Elsewhere, when the New Testament speaks about the consummation of Christ’s kingship at His return, it uses the language of apocalypse, which means “unveiling.” At this point, Christ will be made manifest; He will appear in His full glory. When the Bible speaks about seeing Him again, we are told that when He appears in this unveiling, we will see Him; every eye will behold Him.So the force of these passages should direct our attention to the hope of seeing Christ in the fullness of His glory.
The theological definition of the Trinity says that the Father, the Son, and the Holy Spirit are three in person, but one in essence or being. This truth promises Something even greater, if that’s conceivable, than seeing Christ face-to-face in the fullness of His glory. We won’t simply see the expression of the perfect image of God; we will see God in His very essence, face-to-face. Obviously, this poses a difficult philosophical and theological question: If God is a spirit, how can the Bible speak of seeing Him in the purity of His essence, when His pure essence is spiritual and invisible?
Jonathan Edwards had some interesting thoughts on this question. His thinking is certainly speculative, but it gets me excited when I think about it. We put great stock in being an eyewitness; someone will say that something is true because he saw it with his own eyes. We know how important physical sight is, and what a blind person would give to have his sight restored. So, we must have functioning eyes to see, as well as a brain that correctly interprets the images. But the ability to see is not enough; we need light. We can’t see in the dark. Edwards suggested that the experiences that we think of as direct and immediate eyewitness experiences are really indirect and mediated experiences. They pass through the intermediate steps of light, sensation, nerve stimulation, and so on. According to Edwards, the ultimate vision of God will be one that takes place without the eyes. It will be a direct and immediate apprehension by the human soul of the very essence of God—a completely and dramatically transcendent mode of perception. All of the barriers that prevent our seeing God will be removed, and we will be filled in our souls with direct, immediate apprehension of the being of God.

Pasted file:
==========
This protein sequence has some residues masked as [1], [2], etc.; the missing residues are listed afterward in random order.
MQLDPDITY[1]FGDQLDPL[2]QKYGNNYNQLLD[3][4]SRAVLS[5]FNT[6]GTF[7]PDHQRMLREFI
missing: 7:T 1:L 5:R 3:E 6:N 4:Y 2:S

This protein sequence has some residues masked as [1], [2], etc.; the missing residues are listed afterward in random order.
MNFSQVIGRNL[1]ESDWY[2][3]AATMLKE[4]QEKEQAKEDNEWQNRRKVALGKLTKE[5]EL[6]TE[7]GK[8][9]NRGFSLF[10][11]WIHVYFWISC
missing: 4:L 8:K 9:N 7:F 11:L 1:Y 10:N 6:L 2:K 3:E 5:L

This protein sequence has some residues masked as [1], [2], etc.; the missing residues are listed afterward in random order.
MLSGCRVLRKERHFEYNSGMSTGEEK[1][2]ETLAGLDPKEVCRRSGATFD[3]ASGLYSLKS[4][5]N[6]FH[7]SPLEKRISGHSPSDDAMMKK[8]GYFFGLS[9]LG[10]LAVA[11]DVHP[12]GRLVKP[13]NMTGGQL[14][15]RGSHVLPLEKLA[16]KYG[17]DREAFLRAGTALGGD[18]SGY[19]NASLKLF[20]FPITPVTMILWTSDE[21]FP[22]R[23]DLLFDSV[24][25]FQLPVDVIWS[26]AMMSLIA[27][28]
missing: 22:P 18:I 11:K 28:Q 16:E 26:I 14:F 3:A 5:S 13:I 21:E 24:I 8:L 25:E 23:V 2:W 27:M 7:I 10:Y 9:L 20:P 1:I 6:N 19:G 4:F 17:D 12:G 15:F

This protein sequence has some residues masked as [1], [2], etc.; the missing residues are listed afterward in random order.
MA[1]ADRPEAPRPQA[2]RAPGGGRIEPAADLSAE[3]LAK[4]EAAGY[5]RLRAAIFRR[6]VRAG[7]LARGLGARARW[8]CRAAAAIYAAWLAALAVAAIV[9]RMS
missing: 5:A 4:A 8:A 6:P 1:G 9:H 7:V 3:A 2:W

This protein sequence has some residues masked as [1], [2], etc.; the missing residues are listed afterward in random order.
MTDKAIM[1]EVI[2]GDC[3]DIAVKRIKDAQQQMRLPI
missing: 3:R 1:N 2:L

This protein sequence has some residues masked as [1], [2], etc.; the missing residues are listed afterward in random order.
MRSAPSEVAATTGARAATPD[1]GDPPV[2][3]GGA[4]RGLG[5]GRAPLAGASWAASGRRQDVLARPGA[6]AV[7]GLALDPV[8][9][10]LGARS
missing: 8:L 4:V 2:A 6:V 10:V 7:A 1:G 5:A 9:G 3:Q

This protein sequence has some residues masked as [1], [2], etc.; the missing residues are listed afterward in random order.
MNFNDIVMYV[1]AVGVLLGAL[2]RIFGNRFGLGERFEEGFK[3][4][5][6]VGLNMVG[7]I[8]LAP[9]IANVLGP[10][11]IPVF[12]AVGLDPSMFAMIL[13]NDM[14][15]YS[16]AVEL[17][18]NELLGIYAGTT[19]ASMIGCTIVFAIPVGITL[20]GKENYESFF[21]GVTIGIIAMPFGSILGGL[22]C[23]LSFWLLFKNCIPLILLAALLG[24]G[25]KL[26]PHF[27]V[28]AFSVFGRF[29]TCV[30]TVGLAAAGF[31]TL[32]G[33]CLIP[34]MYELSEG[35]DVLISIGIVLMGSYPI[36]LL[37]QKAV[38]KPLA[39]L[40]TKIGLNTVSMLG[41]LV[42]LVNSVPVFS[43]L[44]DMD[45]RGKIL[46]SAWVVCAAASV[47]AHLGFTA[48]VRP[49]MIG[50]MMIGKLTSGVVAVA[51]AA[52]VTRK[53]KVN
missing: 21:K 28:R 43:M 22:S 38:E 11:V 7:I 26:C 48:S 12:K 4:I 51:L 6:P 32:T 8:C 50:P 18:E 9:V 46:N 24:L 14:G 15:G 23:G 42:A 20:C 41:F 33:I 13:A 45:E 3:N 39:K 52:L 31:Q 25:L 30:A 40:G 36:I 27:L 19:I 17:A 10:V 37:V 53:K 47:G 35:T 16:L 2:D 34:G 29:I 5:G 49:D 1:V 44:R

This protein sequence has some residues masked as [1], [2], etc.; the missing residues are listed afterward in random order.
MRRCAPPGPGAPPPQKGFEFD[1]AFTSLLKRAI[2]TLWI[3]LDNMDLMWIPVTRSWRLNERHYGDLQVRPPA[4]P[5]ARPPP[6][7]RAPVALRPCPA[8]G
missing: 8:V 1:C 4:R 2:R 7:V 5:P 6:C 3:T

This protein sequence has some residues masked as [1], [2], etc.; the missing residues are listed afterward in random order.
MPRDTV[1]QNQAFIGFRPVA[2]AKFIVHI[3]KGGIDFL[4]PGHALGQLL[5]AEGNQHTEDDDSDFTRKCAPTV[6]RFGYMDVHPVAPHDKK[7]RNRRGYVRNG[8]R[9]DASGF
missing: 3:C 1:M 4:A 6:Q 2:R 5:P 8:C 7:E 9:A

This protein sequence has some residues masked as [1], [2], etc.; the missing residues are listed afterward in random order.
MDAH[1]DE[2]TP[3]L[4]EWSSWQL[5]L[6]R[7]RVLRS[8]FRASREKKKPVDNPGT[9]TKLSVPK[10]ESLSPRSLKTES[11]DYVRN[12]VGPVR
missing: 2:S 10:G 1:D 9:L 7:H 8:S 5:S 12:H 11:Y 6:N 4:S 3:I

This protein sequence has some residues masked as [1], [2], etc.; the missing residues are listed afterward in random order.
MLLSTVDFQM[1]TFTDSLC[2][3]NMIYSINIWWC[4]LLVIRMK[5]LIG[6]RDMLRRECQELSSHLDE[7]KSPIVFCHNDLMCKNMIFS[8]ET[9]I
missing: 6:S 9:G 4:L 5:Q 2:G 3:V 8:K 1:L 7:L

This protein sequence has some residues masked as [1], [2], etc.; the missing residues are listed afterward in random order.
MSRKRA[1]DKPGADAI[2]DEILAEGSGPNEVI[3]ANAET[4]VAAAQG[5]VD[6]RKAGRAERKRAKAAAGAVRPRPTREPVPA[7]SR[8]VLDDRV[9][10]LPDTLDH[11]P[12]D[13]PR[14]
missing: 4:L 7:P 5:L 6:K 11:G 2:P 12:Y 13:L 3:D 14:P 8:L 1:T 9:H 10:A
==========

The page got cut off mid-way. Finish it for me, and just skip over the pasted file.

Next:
Jesus said, “Blessed are the pure in heart, for they shall see God.” The thing that keeps us from having the vision of God now is our impurity, our sin. John said that when we see Him, we will be like Him, for we shall see Him as He is. The question remains as to whether God will glorify us in heaven, allowing us to see Him as He is, or whether He will show Himself to us, which will purify us. We don’t know the answer to that, but it’s interesting to think about, because nothing would be a greater agent of purification than a direct, immediate vision of the nature of God. John said that even the promise of this future vision works to begin our purification right now. So, keep it always in front of you as the ultimate promise for the fullness of your soul.
R. C. Sproul, How Can I Be Blessed?, First edition., vol. 24, The Crucial Questions Series (Orlando, FL: Reformation Trust: A Division of Ligonier Ministries, 2016),